• transport the dog to a veterinarian in an air-conditioned vehicle for a check-up.



Media Alert: For Immediate Use
Contact Person: Jeff Dorson, HSL Director, 901-268-4432

Humane Society: Pets Deserve Extra Care During Long Summer Months

(New Orleans, LA) - The Humane Society of Louisiana is urging pet owners locally and around the state to pamper their pets during the long 'Dog Days of Summer.' The group has recently received an increase in the number of complaints they usually receive regarding dogs staked out in the backyard on short chains. With temperatures often exceeding 90 degrees in July and August, the Humane Society would like pet owners to provide extra care for their dogs and other outdoor pets.

"We continue to see and receive reports of lots of dogs staked out in the backyards or tied to side fences on short chains and leads. Often these dogs become what we call 'forgotten backyard dogs.' Family members tend to stop socializing with them, walking them or bringing them inside, so they are relegated to a life lived on a short chain, often in the very back part of the property. Apart from the physical deprivations they often face of not getting enough food, water or space to run around, these 'backyard dogs' also suffer mentally and emotionally, since they rarely get the socialization they crave from their owners. Often, these backyard dogs are starving physically for lack of adequate food and emotionally from lack of social stimuli."says Jeff Dorson, HSL Director.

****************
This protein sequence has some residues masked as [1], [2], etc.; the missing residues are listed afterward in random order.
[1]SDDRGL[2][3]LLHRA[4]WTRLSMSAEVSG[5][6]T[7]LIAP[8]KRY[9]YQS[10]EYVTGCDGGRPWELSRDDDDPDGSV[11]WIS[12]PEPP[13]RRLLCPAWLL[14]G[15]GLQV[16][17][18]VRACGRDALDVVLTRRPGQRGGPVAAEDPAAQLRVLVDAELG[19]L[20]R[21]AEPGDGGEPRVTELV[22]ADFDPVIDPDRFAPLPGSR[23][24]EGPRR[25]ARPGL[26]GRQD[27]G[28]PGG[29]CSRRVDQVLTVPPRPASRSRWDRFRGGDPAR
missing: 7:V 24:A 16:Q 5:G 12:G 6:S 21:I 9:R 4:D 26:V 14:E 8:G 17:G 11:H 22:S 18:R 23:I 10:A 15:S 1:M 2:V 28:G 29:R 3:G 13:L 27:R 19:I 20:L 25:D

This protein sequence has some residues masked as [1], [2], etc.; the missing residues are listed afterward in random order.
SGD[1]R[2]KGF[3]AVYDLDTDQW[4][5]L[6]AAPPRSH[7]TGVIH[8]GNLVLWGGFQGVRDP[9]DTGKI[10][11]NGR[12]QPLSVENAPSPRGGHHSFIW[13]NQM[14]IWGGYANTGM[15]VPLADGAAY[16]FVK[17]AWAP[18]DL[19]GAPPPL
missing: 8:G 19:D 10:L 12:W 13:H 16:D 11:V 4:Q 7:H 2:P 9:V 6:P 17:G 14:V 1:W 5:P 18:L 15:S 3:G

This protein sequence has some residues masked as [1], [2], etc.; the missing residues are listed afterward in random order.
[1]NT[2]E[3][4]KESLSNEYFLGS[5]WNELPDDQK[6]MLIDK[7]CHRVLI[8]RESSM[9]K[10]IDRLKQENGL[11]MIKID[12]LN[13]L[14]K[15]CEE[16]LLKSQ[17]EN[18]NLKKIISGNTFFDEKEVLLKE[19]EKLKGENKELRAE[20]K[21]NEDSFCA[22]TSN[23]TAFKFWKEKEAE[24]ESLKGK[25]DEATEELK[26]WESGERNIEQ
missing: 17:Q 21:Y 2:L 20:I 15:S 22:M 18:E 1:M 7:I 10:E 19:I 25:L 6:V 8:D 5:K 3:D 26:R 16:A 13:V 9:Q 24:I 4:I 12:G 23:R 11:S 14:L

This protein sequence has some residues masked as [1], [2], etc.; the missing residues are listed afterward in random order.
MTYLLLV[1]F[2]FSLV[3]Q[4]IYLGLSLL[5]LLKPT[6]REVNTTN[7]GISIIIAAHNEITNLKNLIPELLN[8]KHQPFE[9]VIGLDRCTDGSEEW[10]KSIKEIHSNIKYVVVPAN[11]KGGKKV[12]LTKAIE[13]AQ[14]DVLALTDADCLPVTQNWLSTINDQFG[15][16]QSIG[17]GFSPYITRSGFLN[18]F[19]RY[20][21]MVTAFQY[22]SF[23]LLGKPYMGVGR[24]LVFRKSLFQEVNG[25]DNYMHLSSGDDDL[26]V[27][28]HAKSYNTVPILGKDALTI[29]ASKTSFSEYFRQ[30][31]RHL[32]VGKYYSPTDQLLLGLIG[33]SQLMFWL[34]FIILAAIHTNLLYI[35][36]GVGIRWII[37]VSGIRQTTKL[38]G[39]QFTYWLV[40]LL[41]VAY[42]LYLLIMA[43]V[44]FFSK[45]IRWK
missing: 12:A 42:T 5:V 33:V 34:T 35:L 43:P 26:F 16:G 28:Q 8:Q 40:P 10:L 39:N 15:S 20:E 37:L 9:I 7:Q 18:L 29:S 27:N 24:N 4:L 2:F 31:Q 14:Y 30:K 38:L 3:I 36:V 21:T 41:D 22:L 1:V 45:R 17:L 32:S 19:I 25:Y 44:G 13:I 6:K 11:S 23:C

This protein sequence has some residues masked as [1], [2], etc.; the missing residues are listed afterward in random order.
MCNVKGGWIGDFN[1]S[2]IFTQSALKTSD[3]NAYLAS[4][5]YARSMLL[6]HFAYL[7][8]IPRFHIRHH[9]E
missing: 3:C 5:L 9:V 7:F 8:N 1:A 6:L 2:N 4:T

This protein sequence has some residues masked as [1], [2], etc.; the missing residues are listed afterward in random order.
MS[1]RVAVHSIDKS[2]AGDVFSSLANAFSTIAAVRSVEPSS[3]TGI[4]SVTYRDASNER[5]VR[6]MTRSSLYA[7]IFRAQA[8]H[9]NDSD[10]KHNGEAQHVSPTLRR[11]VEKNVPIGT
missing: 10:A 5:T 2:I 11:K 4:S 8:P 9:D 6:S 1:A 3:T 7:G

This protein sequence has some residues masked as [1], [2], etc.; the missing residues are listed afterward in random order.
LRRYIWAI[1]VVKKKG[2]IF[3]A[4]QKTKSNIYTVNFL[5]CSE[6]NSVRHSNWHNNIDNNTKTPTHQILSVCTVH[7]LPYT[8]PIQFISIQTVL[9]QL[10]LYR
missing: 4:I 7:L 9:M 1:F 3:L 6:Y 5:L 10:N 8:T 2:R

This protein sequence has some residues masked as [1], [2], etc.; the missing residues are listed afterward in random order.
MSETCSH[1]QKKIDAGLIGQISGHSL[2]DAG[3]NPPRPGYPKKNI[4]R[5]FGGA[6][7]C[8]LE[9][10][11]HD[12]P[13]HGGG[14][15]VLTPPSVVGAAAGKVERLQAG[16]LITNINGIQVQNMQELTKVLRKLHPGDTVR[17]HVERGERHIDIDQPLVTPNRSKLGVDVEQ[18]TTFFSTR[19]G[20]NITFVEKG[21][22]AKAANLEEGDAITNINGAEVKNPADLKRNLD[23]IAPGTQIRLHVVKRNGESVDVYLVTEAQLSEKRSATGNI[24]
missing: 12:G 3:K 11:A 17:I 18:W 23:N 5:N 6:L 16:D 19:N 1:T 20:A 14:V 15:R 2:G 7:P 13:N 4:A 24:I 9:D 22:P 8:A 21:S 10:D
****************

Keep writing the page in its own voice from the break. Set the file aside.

Terrebone, Jefferson and Orleans parishes have ordinances that prohibit the tethering of dog as the primary means of confinement, but the law is often ignored by pet owners.

The group has volunteers locally around the state who regularly respond to complaints and many of them spend time educating pet owners on the basic tenants of pet care. The group also hosts cruelty investigation workshops around the state with other agencies, to train other humane societies, concerned citizens and law enforcement officials what constitutes cruelty, how to build a criminal case for prosecution and ways one can intervene to improve the living conditions of animals.

Mr. Dorson is available for interviews though out the day. The photos attached were taken from their complaint files and some were taken as recently as this week. Mr. Dorson can be reached by calling 901-268-4432.

Established in 1988, the Humane Society of Louisiana is one of the state's largest animal advocacy organizations and operates the 47 acre no kill sanctuary in Mt. Hermon, Louisiana. For more information, visit their website at or call 1-888-6-humane.





Butterbean at the vet's office with Dr. Riedel.
The sweet girl is doing very well but has heart worms and will need to undergo treatment.

Last week, the story of a dog allegedly abandoned in Slidell went viral. Upon further investigation, we found that that the dog, Butterbean, was not abandoned in the classic sense; she had instead been abandoned as a puppy and had been living primarily at large in a nearby neighborhood for over 6 years. It's miraculous that she survived for so long running in highway traffic!